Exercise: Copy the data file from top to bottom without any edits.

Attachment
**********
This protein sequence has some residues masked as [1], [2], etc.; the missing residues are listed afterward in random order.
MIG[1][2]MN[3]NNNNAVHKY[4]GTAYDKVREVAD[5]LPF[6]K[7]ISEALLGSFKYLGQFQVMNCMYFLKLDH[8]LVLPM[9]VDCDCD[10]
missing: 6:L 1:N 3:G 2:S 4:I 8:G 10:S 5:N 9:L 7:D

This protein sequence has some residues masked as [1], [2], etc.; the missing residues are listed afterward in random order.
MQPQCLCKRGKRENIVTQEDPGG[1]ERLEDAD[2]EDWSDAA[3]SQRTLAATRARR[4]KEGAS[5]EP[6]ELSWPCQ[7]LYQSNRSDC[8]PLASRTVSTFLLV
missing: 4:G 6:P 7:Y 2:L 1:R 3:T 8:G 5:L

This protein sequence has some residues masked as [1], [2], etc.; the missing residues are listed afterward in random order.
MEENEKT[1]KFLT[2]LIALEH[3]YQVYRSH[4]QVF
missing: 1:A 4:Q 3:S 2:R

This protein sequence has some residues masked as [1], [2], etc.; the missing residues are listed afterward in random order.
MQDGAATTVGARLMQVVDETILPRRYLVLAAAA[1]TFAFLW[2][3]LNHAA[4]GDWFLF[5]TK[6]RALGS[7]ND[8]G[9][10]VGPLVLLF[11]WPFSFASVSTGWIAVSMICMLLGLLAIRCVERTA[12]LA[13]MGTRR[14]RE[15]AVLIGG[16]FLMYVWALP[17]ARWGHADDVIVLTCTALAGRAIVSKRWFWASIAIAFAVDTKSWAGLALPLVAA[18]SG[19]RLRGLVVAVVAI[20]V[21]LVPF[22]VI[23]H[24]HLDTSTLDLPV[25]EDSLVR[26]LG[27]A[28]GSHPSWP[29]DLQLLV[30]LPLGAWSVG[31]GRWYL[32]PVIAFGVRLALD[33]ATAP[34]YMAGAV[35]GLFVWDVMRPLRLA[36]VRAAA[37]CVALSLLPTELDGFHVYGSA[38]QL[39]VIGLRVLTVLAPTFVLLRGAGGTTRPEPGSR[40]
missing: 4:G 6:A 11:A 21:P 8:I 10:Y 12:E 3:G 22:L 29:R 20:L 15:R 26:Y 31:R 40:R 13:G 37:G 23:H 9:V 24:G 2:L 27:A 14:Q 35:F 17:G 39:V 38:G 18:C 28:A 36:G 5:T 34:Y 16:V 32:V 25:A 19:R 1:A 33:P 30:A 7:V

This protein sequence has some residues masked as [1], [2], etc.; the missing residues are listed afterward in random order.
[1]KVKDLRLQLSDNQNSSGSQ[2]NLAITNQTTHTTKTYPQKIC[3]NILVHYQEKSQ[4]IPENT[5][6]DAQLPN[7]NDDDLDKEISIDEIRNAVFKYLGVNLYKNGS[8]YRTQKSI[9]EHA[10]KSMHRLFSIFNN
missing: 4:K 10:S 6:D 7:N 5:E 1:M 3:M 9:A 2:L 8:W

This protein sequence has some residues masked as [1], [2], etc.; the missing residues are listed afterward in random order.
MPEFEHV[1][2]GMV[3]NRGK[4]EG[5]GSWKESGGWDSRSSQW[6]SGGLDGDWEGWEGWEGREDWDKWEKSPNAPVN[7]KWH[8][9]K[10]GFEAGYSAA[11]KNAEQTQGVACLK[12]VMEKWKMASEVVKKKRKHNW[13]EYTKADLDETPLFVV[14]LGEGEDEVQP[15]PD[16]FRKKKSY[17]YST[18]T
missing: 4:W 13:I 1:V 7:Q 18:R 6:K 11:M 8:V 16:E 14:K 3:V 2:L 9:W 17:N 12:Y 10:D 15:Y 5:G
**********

This protein sequence has some residues masked as [1], [2], etc.; the missing residues are listed afterward in random order.
MIG[1][2]MN[3]NNNNAVHKY[4]GTAYDKVREVAD[5]LPF[6]K[7]ISEALLGSFKYLGQFQVMNCMYFLKLDH[8]LVLPM[9]VDCDCD[10]
missing: 6:L 1:N 3:G 2:S 4:I 8:G 10:S 5:N 9:L 7:D

This protein sequence has some residues masked as [1], [2], etc.; the missing residues are listed afterward in random order.
MQPQCLCKRGKRENIVTQEDPGG[1]ERLEDAD[2]EDWSDAA[3]SQRTLAATRARR[4]KEGAS[5]EP[6]ELSWPCQ[7]LYQSNRSDC[8]PLASRTVSTFLLV
missing: 4:G 6:P 7:Y 2:L 1:R 3:T 8:G 5:L

This protein sequence has some residues masked as [1], [2], etc.; the missing residues are listed afterward in random order.
MEENEKT[1]KFLT[2]LIALEH[3]YQVYRSH[4]QVF
missing: 1:A 4:Q 3:S 2:R

This protein sequence has some residues masked as [1], [2], etc.; the missing residues are listed afterward in random order.
MQDGAATTVGARLMQVVDETILPRRYLVLAAAA[1]TFAFLW[2][3]LNHAA[4]GDWFLF[5]TK[6]RALGS[7]ND[8]G[9][10]VGPLVLLF[11]WPFSFASVSTGWIAVSMICMLLGLLAIRCVERTA[12]LA[13]MGTRR[14]RE[15]AVLIGG[16]FLMYVWALP[17]ARWGHADDVIVLTCTALAGRAIVSKRWFWASIAIAFAVDTKSWAGLALPLVAA[18]SG[19]RLRGLVVAVVAI[20]V[21]LVPF[22]VI[23]H[24]HLDTSTLDLPV[25]EDSLVR[26]LG[27]A[28]GSHPSWP[29]DLQLLV[30]LPLGAWSVG[31]GRWYL[32]PVIAFGVRLALD[33]ATAP[34]YMAGAV[35]GLFVWDVMRPLRLA[36]VRAAA[37]CVALSLLPTELDGFHVYGSA[38]QL[39]VIGLRVLTVLAPTFVLLRGAGGTTRPEPGSR[40]
missing: 4:G 6:A 11:A 21:P 8:I 10:Y 12:E 3:G 22:L 29:R 20:L 15:R 26:Y 31:R 40:R 13:G 37:G 23:H 9:V 24:G 2:L 27:A 14:Q 35:F 17:G 39:V 38:G 18:C 28:A 36:G 5:T 34:Y 16:V 32:V 25:A 19:R 1:A 33:P 30:A 7:V

This protein sequence has some residues masked as [1], [2], etc.; the missing residues are listed afterward in random order.
[1]KVKDLRLQLSDNQNSSGSQ[2]NLAITNQTTHTTKTYPQKIC[3]NILVHYQEKSQ[4]IPENT[5][6]DAQLPN[7]NDDDLDKEISIDEIRNAVFKYLGVNLYKNGS[8]YRTQKSI[9]EHA[10]KSMHRLFSIFNN
missing: 4:K 10:S 6:D 7:N 5:E 1:M 3:M 9:A 2:L 8:W

This protein sequence has some residues masked as [1], [2], etc.; the missing residues are listed afterward in random order.
MPEFEHV[1][2]GMV[3]NRGK[4]EG[5]GSWKESGGWDSRSSQW[6]SGGLDGDWEGWEGWEGREDWDKWEKSPNAPVN[7]KWH[8][9]K[10]GFEAGYSAA[11]KNAEQTQGVACLK[12]VMEKWKMASEVVKKKRKHNW[13]EYTKADLDETPLFVV[14]LGEGEDEVQP[15]PD[16]FRKKKSY[17]YST[18]T
missing: 4:W 13:I 1:V 7:Q 18:R 6:K 11:M 8:V 16:E 14:K 3:V 2:L 9:W 17:N 12:Y 10:D 15:Y 5:G